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Being A Teen Is Hard! A Mom Shares A Heartfelt Note On Online Schooling

Posted: May 29, 2020

With online schooling becoming the new ‘normal’, due to the covid-19 pandemic, parents need to have empathy – for teens and their teachers too!

A new phase in life began today for me and my 13-year old boy. He attended his first day of ‘online School’; not just some stand-alone class, but the full-fledged school as a ninth-grader.

The timetable shows me 4 periods a day, 45 min each, with 15 min breaks after every period.

Here are my thoughts so far on online schooling.

Online schooling might just work…when well planned

Being one of those parents, who restricts the child’s screen time to as minimal as possible, I am actually happy with this arrangement for now. I was more concerned about his evening playtime and our lunchtime together (given that he is actually home!) being eroded.

I hope that this 8.30 AM – 1.30 PM schedule will ensure that there is discipline, all the while providing room for other activities. I think this might work. We can make it work!

Communication is essential

I am impressed with the way his school communicates with parents through circulars on the parents portal. Yes, this means a lot more work for parents but that’s expected anyway! 

Remember, being a teen is hard

Being a teen is hard enough. Being a teen during times of Corona is harder. Being a teen guinea pig for full-fledged online schooling is probably the toughest. The charm of teen school – friendships, going out together, roaming around together etc. have all been snatched away.

So as parents, I think we have an added responsibility of hearing them out, encouraging conversations, nudging them to stay in touch with friends and maintain healthy friendships/social connections.

Don’t shy away from sexuality education

Sexuality education cannot be a choice anymore, given that these children are going to have Internet all through the day and are free to use it as well! I hope parents of every single preteen and teen realize and understand. The lack of this understanding would only lead to helicopter parenting, hovering over the child all the time and eroding any semblance of personal space.

I am glad that there was a mention of students respecting the online privacy of fellow students in the school guidelines. For those who still find it embarrassing to broach this subject, there are workshops conducted by NGOs for teens.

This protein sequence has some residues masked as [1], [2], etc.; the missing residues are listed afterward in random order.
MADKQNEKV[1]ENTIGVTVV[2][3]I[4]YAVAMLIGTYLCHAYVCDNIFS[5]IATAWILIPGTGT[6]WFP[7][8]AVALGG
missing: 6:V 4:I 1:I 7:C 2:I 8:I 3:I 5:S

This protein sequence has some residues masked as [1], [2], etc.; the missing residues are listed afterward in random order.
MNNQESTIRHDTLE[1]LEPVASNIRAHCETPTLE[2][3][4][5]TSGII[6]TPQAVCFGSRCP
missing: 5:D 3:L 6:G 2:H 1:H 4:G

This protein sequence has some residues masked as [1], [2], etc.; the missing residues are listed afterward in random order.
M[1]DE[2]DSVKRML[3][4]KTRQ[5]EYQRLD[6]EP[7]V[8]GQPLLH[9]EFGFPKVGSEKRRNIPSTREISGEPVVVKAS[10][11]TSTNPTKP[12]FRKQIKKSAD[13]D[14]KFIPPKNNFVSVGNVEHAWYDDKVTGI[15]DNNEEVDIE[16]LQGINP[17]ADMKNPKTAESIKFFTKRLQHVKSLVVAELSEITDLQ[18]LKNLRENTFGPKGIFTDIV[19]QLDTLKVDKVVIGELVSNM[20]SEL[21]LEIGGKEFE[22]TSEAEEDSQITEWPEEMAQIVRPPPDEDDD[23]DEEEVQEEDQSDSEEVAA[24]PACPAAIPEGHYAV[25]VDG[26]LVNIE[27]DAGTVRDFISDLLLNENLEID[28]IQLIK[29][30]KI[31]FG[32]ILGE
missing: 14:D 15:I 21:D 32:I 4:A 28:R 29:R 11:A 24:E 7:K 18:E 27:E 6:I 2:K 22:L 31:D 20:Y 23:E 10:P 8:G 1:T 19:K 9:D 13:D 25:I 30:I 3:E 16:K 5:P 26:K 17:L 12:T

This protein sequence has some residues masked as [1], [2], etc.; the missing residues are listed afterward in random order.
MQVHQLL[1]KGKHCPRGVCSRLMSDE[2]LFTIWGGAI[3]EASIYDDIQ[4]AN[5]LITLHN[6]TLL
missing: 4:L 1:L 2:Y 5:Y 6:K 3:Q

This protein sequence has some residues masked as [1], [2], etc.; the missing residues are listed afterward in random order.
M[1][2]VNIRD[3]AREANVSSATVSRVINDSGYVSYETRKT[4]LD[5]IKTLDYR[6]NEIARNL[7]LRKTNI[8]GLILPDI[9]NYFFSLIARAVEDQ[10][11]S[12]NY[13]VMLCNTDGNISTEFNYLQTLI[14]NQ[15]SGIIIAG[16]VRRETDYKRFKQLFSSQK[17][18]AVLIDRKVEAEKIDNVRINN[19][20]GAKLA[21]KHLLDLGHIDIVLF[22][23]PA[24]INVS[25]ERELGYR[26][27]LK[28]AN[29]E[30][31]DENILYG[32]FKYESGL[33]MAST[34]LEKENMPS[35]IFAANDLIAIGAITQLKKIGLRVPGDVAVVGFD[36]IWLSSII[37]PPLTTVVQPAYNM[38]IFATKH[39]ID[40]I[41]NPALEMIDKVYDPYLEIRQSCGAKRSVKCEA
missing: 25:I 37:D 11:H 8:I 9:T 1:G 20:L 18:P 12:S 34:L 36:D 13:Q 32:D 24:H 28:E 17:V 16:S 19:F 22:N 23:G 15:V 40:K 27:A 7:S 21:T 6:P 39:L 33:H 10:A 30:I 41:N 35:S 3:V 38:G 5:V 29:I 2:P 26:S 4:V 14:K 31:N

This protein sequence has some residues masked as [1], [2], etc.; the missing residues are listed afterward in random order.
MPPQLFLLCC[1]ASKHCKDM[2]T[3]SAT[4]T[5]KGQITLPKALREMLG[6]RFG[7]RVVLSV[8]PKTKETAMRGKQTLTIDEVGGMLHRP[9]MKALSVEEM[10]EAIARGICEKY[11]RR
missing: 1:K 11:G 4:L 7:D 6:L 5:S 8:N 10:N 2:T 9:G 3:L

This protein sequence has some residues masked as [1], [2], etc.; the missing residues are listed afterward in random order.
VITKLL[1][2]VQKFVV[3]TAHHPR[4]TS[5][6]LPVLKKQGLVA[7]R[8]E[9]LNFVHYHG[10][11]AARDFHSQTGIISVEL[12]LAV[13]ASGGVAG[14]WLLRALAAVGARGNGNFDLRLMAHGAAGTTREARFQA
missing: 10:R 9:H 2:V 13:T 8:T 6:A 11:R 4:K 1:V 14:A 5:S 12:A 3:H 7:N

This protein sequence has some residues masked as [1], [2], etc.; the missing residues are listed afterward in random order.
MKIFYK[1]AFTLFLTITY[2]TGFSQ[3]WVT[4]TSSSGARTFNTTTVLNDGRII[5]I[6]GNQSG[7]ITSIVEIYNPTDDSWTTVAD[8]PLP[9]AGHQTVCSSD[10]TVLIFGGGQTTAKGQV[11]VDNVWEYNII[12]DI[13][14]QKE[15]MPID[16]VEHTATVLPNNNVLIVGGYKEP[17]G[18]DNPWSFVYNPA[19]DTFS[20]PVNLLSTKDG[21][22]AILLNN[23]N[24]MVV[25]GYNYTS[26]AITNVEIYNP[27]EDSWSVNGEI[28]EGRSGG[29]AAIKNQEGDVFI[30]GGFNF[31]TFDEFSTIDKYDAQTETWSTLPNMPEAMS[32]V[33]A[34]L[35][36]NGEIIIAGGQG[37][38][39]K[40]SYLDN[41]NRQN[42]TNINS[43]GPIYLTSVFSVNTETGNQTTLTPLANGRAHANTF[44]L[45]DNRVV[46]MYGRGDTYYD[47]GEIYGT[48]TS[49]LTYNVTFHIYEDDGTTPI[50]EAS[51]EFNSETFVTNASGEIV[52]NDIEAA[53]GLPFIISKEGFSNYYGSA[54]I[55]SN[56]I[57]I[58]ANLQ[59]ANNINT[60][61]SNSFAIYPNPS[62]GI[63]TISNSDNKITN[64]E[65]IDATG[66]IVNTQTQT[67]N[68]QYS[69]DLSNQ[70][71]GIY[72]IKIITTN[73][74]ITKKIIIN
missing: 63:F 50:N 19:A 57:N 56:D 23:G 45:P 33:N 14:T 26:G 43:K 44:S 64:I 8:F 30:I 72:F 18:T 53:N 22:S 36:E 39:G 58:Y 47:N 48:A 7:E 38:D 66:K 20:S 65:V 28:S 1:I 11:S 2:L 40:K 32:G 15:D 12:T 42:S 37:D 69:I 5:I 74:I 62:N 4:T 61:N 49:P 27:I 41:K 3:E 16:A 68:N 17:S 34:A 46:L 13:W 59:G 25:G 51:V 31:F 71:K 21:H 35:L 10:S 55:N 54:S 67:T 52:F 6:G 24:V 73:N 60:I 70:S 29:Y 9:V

Don’t hover

I do hear several cases of parents sitting around for the online classroom sessions. While the intention might be good, just to monitor the child in the initial days, we also need to understand that it is extremely embarrassing and pressurising for a teacher.

Teachers are dealing with a very difficult, steep learning curve themselves, I feel parents should cut them some slack. If one is worried about tech hiccups, trust me, the younger generation is way better than us when it comes to adapting to new tech!

Respect the teacher’s private space

As parents, we should also learn to respect and teach our children to respect teachers’ private space. No messaging them after 4 p.m or before 8 a.m, unless it is an absolutely burning priority.

So, on the first morning of online school, I readied the boy and got him seated by 8 15 am. I was waiting around for some correspondence as it was Day 1. At 8 25 AM, his teacher messaged the class – “Good morning students. Your first class today will be History.”

As I got ready to leave the room, the kiddo exclaimed, “What can be a better way to start my new school year than with my favourite subject!”

Fingers Crossed!

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Wanderer. Ambivert. Enabling women travel at f5escapes.com. Voice-over artist. Voice trainer. Books, pets,

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